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Regular Season 2017

Soldotna defense does its part under coordinator Pomerleau

09/27/2015, 11:00pm AKDT
By Van Williams

“He does a great job on that side of the ball,” Stars head coach Galen Brantley said


Photo courtesy ASAA

Back in the day, Galen Brantley and Eric Pomerleau were teammates on the Valley City State University football team in North Dakota.

 

Now they are coaching the Soldotna Stars.

 

Brantley, the head coach, is the offense coordinator and Pomerleau is the defensive coordinator.

 

“We’re still on the same side of the ball,” Brantley told me. “I was an offensive lineman and he was a defensive lineman.”

 

Together, they make up one of the most successful coaching combos in Alaska high school football.

 

They have not lost in 16 games roaming on the same sideline.

 

This is Pomerleau’s second season with Soldotna; he used to be the head coach of Skyview, which is now closed.

 

Brantley is in his eighth season as head coach. He spent several years as an assistant and graduated from Soldotna.

 

“The nice thing is when he first came over here it’s worked since Day 1,” Brantley said. “We’re on the same page philosophically and a lot of personnel things, so it’s really been good to share the work load with another coach who is vested and wants to put the time in.”

 

Soldotna has posted a 100-9 record since 2005 while winning seven titles in the last nine years. The Stars are currently riding a state record 36-game winning streak.

 

The two coaches share many responsibilities to help make sure the winning continues.

 

“The reality is there is enough work to go around. It’s really a two-man job and when it comes to things defensively, he has the final say,” Brantley said. “If he needs help with something he’ll come to me, but there’s really not time to mettle in the defense when I’m trying to make adjustments.”

 

Plus, Pomerleau has the defense playing well this year.

 

The Stars are giving up an average of only 15.2 points in seven games.

 

“He has a lot of years of experience and does a great job on that side of the ball,” Brantley said. “About the only time he hears from me is when there is a 7- or 8-play drive and my offensive is on the sideline. Then I start gnawing on him.”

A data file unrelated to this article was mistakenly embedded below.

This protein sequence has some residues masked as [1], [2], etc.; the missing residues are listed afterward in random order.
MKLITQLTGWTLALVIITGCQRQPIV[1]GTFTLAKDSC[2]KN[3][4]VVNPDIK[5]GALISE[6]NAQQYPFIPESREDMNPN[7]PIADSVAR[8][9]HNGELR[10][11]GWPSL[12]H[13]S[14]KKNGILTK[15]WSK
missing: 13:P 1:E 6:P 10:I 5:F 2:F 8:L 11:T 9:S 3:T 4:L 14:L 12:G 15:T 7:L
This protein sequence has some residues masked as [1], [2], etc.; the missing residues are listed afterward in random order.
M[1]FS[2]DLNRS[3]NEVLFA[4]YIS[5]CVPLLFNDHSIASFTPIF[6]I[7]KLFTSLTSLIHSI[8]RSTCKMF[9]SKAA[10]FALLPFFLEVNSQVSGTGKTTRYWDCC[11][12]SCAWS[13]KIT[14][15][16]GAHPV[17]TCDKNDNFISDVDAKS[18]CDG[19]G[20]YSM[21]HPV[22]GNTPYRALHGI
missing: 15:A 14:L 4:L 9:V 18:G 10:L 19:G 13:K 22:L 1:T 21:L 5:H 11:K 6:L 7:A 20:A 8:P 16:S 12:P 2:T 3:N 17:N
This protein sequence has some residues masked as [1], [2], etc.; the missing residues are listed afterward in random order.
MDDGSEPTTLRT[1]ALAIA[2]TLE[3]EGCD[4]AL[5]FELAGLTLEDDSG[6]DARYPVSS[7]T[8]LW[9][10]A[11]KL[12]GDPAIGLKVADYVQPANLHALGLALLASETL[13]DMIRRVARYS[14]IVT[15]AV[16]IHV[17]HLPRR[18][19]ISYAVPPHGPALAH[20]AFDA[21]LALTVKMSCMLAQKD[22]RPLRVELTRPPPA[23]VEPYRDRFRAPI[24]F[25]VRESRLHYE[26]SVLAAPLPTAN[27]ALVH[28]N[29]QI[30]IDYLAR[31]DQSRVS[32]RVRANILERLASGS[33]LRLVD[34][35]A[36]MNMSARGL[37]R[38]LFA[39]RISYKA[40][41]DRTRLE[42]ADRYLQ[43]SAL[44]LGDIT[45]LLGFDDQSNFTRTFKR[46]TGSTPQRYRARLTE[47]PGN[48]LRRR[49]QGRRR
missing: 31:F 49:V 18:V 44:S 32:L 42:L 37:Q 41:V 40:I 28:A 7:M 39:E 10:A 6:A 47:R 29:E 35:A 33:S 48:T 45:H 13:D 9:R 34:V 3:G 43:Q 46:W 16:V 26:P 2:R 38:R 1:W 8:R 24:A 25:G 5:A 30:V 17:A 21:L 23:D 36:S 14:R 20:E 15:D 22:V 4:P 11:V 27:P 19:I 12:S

He laughs.

 

“We’ve known each other since we were kids.”

 

When people think of Soldotna football, they think of the precision in which the Stars run the Wing-T rushing attack. They are surgical and methodical.

 

They are also scoring nearly 50 points per game.

 

“Our offense certainly gets a lot of attention, but we spend more time on defense than we do on offense on our daily practice plans,” Brantley said. “We keep is pretty simple. If our kids are confused on that side of the ball they’re not able to run around the play fast and so it’s not real fancy but we work hard teaching our kids how to read blocks and how to get to the right places.”

 

Brantley doesn’t look for speed and strength in his players as much as he just wants them to be aggressive, no matter which side of the ball.

 

“I think our offense and defense kind of complement each other. We kind of have an aggressive, attack-style offense and we want to continue to be that way on defense,” he said. “They are really the same kind of kid. We don’t have the luxury, being smaller, to have certain kind of kids on one side of the ball and another kind of kid on the other.”

 

The Soldotna players come in all shapes and sizes. Over time they are molded into the same type of player.

 

“There are a lot of diamonds in the rough walking around that if they are just given a skill set and they are given the time to develop the confidence can learn how to play more aggressively,” Brantley said. “It’s up to them whether or not they want to put the time in and we’ve been very fortunate to have young men around that work their tails off and demand it out of each other.”

 

Van Williams is a freelance writer in Anchorage and a correspondent with the Alaska School Activities Association.

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